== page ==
There were others, though, who could not, did not, see me. They had reasons, I am sure--some of them may have lost a relative to cancer, or were survivors themselves and it just hit too close to home for them, they were uncomfortable around illness, or were unsettled by the sight of my bald head, or I couldn't do the things together we used to do, and it turned out that those things were what we had had for friendship. Others I think were not as good friends as I had thought they were.
But whatever the reasons, they could not see me. They saw, perhaps, the cancer, or their own fears, or my changed appearance, or a loved one who had struggled with cancer. They did not see me.
So the wealthy man can give, and perhaps does,we don't know. But this much is certain--he does not see the one who needs him at his very doorstep. How many of us are willing to help with a donation or a cheque but don't want to get involved? A friend of mine from seminary was appointed to a large city church, in the wealthy part of town. She became very involved in a project of the larger church, setting up summer day camps in the downtown area of Baltimore. The congregation she served was very enthusiastic, bringing in boxes of supplies and writing large cheques--until she asked them to come down with her, to donate time and themselves instead of money. The support was still there, but they didn't want to be involved, they didn't want to see the ones they were helping, they couldn't, didn't, see them. They were willing to give their wealth, but not themselves.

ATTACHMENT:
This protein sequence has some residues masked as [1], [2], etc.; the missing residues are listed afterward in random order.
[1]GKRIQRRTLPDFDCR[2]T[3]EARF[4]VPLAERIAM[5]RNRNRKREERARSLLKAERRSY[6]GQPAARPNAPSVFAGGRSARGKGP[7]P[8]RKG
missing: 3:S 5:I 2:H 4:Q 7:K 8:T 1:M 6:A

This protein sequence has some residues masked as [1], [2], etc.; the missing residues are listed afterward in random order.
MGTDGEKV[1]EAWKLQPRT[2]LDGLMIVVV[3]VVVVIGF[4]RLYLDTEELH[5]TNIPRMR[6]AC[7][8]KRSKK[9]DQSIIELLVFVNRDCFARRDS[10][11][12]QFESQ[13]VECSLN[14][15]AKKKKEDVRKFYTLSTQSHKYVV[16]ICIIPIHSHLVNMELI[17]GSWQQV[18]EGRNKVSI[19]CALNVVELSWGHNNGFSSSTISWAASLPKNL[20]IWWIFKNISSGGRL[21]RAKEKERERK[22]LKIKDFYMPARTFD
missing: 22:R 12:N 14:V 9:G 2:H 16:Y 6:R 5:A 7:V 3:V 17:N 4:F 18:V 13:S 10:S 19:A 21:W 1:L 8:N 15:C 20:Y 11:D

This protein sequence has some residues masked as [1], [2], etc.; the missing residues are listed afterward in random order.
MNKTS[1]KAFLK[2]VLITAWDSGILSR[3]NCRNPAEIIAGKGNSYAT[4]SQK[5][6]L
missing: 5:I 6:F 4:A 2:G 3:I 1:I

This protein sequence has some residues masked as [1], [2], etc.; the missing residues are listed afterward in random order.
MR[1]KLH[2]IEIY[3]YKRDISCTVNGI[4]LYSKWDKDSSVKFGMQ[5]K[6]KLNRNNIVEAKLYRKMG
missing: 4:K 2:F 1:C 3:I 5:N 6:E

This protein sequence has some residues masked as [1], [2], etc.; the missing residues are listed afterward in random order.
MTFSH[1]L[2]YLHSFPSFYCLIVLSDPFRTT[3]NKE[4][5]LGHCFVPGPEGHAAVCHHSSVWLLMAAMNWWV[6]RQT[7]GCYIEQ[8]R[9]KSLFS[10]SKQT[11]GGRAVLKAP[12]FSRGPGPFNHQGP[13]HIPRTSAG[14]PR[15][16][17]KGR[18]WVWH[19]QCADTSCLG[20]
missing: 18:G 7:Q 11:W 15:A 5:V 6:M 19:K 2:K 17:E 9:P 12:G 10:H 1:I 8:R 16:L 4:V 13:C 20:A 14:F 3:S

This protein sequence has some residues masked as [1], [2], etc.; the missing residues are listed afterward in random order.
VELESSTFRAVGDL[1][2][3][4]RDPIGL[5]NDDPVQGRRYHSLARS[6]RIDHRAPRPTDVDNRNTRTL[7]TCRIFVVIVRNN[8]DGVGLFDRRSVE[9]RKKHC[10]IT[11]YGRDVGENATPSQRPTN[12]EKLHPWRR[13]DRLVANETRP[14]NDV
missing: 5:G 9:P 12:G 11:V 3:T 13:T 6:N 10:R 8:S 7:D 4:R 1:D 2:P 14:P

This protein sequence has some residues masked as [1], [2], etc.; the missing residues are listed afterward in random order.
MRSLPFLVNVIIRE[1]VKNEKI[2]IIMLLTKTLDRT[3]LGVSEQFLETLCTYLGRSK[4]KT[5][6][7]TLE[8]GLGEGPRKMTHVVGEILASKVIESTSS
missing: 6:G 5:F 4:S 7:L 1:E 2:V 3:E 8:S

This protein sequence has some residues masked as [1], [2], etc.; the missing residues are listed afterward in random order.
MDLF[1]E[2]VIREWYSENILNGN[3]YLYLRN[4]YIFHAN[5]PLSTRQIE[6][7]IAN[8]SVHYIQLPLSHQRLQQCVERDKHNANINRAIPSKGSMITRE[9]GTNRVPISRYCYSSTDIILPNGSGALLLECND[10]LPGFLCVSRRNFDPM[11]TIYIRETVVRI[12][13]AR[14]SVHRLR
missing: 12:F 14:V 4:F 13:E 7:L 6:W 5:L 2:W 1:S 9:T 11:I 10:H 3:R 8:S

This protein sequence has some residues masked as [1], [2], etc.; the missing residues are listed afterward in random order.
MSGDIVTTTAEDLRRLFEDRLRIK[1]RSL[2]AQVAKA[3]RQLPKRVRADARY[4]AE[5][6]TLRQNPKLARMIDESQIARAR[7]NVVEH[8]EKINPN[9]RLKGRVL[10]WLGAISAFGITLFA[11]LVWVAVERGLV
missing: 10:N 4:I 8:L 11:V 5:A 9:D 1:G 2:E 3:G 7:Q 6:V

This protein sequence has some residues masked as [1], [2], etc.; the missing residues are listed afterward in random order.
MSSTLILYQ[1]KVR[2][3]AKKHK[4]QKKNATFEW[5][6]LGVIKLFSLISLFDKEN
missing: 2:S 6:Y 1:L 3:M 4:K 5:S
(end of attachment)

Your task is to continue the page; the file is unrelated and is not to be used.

We are all busy. That goes without saying. But can't we find time in our busy lives to see the people around us, especially the people who need our help? Do we sometimes figuratively step over people, stare straight ahead at a stoplight, pretend we don't see them? Some of those people we don't see may be in our family, our neighbourhood, at work, even our church.
When we don't take the time to see the people around us, we miss God's presence in our lives. As each of us is made in God's image, each person we see adds to that image of God. When we do not see someone, we are not seeing God.
It may be our fears, it may be our own self-doubt--but something may be keeping us from seeing our brothers and sisters in their need. And it keeps them from seeing us.
Here's a challenge for you. For the next week, every day see, really see, one person who needs you to recognize the presence of God in them; recognize that presence and then give to them as you are able and according to their need--understanding, a loonie, forgiveness, a bag of groceries, encouragement. Your friend, your neighbour, a family member, a stranger...See them, really see them.
In all God's names, amen.